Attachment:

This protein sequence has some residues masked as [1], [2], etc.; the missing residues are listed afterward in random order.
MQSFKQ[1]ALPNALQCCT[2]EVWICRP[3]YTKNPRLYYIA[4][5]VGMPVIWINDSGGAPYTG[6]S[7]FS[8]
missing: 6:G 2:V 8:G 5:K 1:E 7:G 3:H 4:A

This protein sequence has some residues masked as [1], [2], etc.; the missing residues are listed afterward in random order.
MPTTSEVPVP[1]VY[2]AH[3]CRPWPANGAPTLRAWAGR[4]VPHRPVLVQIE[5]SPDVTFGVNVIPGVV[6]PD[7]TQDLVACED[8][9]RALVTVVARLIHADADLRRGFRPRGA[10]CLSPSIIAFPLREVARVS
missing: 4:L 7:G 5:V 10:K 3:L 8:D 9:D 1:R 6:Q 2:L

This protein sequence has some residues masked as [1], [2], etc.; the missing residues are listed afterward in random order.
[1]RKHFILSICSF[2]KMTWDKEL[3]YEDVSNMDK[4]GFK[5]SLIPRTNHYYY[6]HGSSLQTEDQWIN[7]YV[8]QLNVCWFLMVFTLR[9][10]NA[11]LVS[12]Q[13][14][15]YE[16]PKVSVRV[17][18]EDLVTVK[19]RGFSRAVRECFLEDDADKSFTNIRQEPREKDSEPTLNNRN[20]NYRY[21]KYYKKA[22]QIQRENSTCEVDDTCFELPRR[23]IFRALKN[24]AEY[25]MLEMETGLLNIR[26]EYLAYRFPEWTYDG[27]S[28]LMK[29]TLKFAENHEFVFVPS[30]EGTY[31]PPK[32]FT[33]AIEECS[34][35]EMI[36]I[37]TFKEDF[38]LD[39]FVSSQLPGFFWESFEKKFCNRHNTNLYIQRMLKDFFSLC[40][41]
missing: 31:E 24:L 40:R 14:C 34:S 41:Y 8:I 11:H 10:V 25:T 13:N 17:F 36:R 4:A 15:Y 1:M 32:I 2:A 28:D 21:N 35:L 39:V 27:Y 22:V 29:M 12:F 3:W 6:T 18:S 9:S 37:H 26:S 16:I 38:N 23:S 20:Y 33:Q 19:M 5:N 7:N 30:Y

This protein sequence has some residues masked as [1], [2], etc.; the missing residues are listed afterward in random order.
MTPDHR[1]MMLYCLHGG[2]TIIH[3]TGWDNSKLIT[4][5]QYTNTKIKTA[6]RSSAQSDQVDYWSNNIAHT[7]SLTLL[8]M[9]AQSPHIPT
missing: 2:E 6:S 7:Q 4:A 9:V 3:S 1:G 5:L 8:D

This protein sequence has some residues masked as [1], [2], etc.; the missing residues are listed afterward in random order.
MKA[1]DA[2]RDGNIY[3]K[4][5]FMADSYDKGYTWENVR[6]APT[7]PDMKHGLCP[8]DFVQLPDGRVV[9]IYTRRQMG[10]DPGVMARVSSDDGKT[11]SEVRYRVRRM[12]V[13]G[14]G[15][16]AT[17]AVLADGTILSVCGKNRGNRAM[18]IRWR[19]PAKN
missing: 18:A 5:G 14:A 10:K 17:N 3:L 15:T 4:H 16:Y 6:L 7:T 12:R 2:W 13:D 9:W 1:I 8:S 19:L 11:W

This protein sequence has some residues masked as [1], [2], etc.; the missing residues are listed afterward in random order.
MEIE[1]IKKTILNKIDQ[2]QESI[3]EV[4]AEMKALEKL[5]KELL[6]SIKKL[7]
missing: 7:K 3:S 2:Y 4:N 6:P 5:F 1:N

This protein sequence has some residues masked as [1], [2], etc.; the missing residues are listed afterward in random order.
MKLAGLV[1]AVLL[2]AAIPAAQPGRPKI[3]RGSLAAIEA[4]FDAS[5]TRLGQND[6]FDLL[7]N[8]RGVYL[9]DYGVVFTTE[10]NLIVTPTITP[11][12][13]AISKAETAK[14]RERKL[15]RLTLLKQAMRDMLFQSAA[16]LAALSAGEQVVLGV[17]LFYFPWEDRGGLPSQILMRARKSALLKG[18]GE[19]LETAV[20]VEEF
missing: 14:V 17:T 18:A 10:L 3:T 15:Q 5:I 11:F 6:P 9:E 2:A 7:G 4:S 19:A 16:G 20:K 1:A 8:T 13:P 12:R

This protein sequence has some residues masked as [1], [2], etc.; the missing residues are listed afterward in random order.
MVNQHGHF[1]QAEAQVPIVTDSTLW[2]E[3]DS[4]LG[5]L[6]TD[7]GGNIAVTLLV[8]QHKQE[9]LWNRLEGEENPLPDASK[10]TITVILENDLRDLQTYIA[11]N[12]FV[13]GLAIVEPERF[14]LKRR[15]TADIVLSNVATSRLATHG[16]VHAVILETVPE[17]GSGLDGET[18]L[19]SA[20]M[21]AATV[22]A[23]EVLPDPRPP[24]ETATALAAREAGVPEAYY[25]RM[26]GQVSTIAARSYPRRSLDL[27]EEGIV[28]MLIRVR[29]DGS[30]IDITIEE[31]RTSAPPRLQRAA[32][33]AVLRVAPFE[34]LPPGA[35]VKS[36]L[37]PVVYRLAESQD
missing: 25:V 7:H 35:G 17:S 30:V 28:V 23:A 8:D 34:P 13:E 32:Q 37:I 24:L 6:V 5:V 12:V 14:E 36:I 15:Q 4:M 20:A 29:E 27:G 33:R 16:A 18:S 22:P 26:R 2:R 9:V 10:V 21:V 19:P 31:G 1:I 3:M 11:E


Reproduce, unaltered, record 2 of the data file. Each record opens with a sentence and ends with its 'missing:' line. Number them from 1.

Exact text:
This protein sequence has some residues masked as [1], [2], etc.; the missing residues are listed afterward in random order.
MPTTSEVPVP[1]VY[2]AH[3]CRPWPANGAPTLRAWAGR[4]VPHRPVLVQIE[5]SPDVTFGVNVIPGVV[6]PD[7]TQDLVACED[8][9]RALVTVVARLIHADADLRRGFRPRGA[10]CLSPSIIAFPLREVARVS
missing: 4:L 7:G 5:V 10:K 3:L 8:D 9:D 1:R 6:Q 2:L